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Rehabilitation Institute of Chicago Lays Out Timeline for New Construction

 Construction on the new Rehabilitation Institute of Chicago 
	begins July 1.
Construction on the new Rehabilitation Institute of Chicago begins July 1.
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DNAinfo/Lizzie Schiffman

STREETERVILLE — Construction on the new Rehabilitation Institute of Chicago facility on McClurg Court and Huron Street will kick off with a groundbreaking July 1 and last a little more than three years, developers said at a third community meeting Tuesday.

Representatives from Power Construction met with about 50 Streeterville residents to present an updated construction timeline and answer questions about traffic patterns, light pollution and other issues.

The substructure, which includes "mostly foundation work," is expected to be completed by the end of 2013. Construction should be entirely finished by fall 2016. Allowing time for the move and employee training, the new RIC building is expected to open during "the first part of 2017," said Bob Gallo, Power Construction's senior vice president.

The team aims to remove barricades surrounding the site "in time for the 2015 holiday season," he said.

"We'll do our darndest to make this as pleasant as we possibly can," Gallo said.

That includes establishing set traffic patterns around the construction site, which will only allow trucks to travel east on Chicago Avenue, south on McClurg Court and west on Ontario Street.

Ald. Brendan Reilly (42nd) said he recently sat down with the development team behind the new facility replacing Prentice Hospital to discuss how the two construction projects can work in tandem with limited overflow into the streets.

The Prentice team was "favoring heavy-duty use of Chicago Avenue as well," Reilly said. "So we gave them some notes. We're gonna sit back down with them again in a few days."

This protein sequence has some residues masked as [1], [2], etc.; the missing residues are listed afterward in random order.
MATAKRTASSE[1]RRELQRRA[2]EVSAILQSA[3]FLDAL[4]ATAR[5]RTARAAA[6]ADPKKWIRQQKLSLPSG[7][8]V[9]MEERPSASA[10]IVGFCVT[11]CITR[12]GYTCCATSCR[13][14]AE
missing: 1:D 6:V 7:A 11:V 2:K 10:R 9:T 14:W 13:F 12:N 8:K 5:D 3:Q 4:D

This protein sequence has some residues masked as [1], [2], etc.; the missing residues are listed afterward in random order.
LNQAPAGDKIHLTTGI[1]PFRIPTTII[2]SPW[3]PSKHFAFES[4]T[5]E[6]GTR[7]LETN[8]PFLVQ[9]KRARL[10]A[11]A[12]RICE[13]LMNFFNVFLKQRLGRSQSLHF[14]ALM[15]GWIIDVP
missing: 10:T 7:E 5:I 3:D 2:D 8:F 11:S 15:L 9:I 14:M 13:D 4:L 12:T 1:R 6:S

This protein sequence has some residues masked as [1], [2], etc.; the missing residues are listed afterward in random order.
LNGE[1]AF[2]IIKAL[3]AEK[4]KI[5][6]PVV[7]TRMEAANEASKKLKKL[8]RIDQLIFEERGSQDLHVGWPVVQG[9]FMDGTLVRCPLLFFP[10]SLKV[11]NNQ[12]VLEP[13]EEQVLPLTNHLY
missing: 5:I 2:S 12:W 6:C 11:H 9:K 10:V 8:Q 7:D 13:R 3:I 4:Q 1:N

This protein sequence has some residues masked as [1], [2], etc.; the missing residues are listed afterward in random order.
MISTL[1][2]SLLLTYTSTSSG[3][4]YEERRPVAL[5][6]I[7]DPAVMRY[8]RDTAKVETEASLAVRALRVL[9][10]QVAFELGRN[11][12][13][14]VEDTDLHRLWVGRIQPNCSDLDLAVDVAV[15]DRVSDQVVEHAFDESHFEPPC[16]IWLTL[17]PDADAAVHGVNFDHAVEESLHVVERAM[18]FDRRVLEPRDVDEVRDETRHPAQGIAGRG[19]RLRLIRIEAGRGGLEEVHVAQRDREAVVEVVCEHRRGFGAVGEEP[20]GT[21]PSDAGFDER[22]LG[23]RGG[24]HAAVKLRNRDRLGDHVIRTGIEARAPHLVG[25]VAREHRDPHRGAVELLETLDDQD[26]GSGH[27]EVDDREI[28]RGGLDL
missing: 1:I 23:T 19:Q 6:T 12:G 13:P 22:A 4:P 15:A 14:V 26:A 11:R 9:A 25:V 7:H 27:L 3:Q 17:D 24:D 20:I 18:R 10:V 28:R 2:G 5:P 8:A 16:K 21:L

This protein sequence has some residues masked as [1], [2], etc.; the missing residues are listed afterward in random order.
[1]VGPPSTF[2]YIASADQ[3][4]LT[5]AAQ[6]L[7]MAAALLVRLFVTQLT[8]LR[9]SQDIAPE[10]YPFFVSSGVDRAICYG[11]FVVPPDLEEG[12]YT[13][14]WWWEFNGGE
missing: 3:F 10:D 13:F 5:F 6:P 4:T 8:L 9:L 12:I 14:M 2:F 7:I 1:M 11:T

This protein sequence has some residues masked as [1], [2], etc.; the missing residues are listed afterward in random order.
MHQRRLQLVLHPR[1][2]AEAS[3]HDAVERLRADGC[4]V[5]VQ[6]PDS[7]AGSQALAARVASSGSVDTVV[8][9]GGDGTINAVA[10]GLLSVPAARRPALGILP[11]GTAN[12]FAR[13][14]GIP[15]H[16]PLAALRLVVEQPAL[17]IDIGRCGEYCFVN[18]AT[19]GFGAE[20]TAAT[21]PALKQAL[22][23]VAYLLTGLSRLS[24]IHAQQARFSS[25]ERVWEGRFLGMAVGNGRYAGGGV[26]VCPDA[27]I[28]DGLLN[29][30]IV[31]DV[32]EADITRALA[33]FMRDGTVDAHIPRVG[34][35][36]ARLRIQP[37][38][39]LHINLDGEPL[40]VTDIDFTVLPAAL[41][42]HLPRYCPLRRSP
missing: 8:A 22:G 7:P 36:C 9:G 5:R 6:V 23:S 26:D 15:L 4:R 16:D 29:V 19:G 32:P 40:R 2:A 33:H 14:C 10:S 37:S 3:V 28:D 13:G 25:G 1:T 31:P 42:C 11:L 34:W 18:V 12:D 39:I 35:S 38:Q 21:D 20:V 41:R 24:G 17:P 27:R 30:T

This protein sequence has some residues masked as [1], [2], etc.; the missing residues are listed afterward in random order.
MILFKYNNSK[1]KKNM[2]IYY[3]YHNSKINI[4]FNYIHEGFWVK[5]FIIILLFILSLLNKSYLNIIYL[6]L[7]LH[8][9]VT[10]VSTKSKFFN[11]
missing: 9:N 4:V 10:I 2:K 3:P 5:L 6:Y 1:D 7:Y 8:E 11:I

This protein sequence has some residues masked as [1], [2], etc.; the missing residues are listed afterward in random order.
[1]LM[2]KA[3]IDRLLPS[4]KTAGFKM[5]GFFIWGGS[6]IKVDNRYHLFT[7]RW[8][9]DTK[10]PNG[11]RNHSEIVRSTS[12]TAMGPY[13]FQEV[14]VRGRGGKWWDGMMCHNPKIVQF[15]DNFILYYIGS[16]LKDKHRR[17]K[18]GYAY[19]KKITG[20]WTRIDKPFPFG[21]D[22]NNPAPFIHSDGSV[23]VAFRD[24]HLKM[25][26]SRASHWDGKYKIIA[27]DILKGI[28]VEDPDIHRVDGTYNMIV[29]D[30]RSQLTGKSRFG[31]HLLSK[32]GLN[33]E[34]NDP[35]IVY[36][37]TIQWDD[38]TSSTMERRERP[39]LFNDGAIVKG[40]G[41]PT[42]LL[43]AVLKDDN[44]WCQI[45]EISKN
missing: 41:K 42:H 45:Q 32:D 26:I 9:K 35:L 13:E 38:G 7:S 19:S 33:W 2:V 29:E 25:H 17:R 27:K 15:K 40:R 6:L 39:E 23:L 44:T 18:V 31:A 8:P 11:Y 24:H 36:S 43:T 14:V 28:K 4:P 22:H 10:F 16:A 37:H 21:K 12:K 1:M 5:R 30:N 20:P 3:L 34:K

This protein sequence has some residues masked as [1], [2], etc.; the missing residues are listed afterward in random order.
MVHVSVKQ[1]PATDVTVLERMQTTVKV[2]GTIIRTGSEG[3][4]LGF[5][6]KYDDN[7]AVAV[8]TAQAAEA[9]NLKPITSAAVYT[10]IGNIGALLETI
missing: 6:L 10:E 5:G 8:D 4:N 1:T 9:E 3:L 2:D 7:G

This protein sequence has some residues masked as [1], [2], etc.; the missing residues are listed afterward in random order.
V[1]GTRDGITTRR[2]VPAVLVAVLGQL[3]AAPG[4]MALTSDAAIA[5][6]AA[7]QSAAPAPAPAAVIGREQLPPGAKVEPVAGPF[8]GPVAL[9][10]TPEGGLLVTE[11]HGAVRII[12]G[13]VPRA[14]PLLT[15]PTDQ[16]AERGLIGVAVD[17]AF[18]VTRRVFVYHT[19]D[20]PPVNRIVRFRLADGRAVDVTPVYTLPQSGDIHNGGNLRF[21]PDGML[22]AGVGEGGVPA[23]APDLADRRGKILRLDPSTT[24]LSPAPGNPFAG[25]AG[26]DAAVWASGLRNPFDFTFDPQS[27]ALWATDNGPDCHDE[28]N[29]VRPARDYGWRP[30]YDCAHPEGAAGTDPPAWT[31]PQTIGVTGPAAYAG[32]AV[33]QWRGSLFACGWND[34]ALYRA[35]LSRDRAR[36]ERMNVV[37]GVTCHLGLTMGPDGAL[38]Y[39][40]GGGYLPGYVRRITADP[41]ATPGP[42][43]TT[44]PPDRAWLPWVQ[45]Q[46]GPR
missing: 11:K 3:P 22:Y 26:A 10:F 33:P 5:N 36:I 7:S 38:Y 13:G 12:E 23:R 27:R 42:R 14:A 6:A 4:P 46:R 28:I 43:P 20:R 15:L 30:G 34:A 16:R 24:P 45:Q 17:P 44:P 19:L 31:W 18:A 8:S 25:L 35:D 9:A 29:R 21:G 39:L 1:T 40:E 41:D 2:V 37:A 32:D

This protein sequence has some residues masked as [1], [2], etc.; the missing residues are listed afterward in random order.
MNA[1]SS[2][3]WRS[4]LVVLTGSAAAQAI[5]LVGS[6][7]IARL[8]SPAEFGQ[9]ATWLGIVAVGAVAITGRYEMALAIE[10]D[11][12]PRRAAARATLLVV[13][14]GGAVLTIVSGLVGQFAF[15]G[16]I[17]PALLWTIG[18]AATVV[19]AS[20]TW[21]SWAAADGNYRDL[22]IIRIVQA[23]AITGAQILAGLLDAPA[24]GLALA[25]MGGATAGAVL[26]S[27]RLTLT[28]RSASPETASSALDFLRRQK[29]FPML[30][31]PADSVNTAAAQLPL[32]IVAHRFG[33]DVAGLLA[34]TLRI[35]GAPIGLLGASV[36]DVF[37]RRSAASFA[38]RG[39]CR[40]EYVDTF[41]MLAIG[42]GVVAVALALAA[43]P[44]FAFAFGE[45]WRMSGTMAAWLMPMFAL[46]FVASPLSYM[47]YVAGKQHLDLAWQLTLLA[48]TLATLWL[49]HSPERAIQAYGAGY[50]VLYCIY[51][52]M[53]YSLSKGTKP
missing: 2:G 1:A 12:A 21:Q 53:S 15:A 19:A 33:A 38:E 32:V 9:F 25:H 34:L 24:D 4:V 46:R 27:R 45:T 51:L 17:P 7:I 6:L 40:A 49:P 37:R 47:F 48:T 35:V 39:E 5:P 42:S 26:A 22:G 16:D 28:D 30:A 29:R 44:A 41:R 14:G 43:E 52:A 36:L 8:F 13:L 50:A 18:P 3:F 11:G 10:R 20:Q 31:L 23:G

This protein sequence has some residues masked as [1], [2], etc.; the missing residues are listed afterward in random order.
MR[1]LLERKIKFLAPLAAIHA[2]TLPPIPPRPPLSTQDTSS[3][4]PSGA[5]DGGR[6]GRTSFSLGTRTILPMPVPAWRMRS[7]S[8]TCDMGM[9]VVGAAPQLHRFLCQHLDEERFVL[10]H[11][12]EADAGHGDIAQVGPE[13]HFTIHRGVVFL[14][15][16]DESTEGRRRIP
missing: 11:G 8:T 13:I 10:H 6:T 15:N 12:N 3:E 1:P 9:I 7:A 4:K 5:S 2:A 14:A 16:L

Chuck Blazek, Power's senior superintendent and the community liaison for the project, said construction is scheduled to run from 8 a.m. to 6 p.m. six days a week, but "under some circumstances," hours could be extended until 8 p.m. and for a full seven-day week.

In total, there will be between 50 and 75 trucks leaving the site daily, including 15 to 20 concrete trucks "coming in and out during the 10-week excavation from October through the end of the year," Blazek said.

"We're trying to get the trucks into the site as fast as we possibly can," Blazek said.

Residents raised concerns about site lighting, which Power's Sean Bowker said would be aimed at the site directly and set with timers that shut them off late in the evening. RIC and the development team will also foot the bill for 24-hour security at the site.

RIC's Nancy Paridy urged community members to work with RIC and Power Construction rather than against them.

"We want to hear from you," she said. "Don't be frustrated, don't grumble amongst yourselves. Come talk to us."

Paridy said the project is being funded by a combination of tax exempt financing and philanthropic donations. Northwestern owns the land that houses the current RIC building at 345 E. Superior St., so if the rehabilitation institute chooses not to keep the current building, Paridy said "it would be up to Northwestern" to decide how to use the space.